Just days after a Federal Court judge heavily criticised the journalism of News Corp’s Daily Telegraph over its Geoffrey Rush “scoop”, the company’s CEO has let loose at The New York Times for a “hatchet job” on the Murdoch family published last week.
He dismissed the Times’ 20,000-word opus, which pulled apart recent developments in the Murdoch empire, as a “rancid hatchet job” that was “distant from the truth”.
“Smearing Sir Keith, Rupert and Lachlan Murdoch was multi-generational, muck-spreading in which the facts were incidental, if not accidental, and the journalistic jaundice and corporate self-interest were fundamental,” Thomson said, apparently without a hint of self-awareness about the bile spread by his newspapers — especially tabloid The Sun in the UK and The Daily Telegraph in Australia.
It could also be seen as an accurate description of some of the Murdoch hatchet jobs in the various papers over the years (not to mention the UK phone-hacking scandal).
On Thursday last week, Justice Michael Wigney found that the Tele had defamed Rush in what he called “a recklessly irresponsible piece of sensationalist journalism of the worst kind”. The Tele had tried to defend the case on the basis the imputations made out were true. Wigney ruled that Rush was entitled to aggravated damages of $850,000, above the statutory cap for defamation payouts, because the Tele was reckless as to the truth or falsity of the imputations, and that they “failed to properly inquire into the facts before they published”.
When the story ran, even Melbourne sister paper the Herald Sun refused to run the story. At least one paper in the empire run by Robert Thomson showed judgement. It’s a pity the CEO didn’t show the same self-awareness in his remarks last night.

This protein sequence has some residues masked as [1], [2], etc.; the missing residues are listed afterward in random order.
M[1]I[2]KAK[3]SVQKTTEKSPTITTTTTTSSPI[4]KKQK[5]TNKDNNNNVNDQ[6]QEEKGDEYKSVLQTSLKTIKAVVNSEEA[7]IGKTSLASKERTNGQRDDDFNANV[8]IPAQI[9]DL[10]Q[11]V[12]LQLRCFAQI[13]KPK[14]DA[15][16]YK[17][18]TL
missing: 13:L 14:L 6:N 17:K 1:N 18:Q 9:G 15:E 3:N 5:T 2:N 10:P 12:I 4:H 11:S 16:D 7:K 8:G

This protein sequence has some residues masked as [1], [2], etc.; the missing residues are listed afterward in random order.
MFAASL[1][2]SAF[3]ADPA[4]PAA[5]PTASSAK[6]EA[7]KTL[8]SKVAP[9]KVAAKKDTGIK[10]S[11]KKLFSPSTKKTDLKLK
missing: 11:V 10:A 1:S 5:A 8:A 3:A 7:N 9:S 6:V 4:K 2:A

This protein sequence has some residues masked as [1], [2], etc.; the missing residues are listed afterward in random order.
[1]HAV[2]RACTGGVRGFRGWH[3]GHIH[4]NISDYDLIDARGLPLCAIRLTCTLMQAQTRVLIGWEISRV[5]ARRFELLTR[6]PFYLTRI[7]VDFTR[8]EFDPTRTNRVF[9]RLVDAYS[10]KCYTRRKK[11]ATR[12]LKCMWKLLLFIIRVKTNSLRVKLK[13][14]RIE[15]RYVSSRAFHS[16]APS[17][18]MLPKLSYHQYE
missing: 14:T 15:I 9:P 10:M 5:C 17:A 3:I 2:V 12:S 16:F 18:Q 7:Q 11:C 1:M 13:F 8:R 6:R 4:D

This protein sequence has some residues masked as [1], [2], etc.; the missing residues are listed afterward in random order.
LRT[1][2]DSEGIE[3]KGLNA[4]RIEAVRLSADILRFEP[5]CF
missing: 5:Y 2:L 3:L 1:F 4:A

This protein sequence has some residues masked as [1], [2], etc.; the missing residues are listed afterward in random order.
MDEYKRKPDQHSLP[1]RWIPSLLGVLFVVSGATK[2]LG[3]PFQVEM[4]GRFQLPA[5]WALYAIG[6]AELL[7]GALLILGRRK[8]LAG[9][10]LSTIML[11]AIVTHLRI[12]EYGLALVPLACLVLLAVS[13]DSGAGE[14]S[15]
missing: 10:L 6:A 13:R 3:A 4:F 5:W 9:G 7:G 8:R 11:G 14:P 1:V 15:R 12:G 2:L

The New York Times series outlined a split between Rupert Murdoch’s sons Lachlan and James, and suggested the family took partisan political stances in the US, UK and Australia. That’s a line that isn’t too controversial given the one-sided coverage of President Donald Trump in the US, Brexit in the UK and Australian politics generally in the anti-Labor stance the mastheads take.
The more damaging revelation in the story was that James and sister Elisabeth wanted Lachlan to buy their interests in the Murdoch Family Trust (which controls the voting shares the Murdochs continue to use to dominate News Corp and the slimmed-down Fox). Lachlan refused to buy them out even though Rupert wanted the deal done. The reason is unclear but the belief is Lachlan could not have afforded the US$5 million-plus asking price for the two, even after the cascade of wealth from selling part of Fox to Disney.
Thomson also used his speech to criticise the “mob mentality” of digital media, and lack of regulation for the big technology companies — a common theme for News Corp in recent years. “That we live in times in which everything from change to reputation to controversy is digitally amplified, with the volume often turned up to ten, has been obvious for years, or at least should have been obvious,” he said. “As a result, we have institutionally ingrained some seriously bad behaviour and have dominant digital companies culturally ill-equipped to cope with the contemporary challenges.”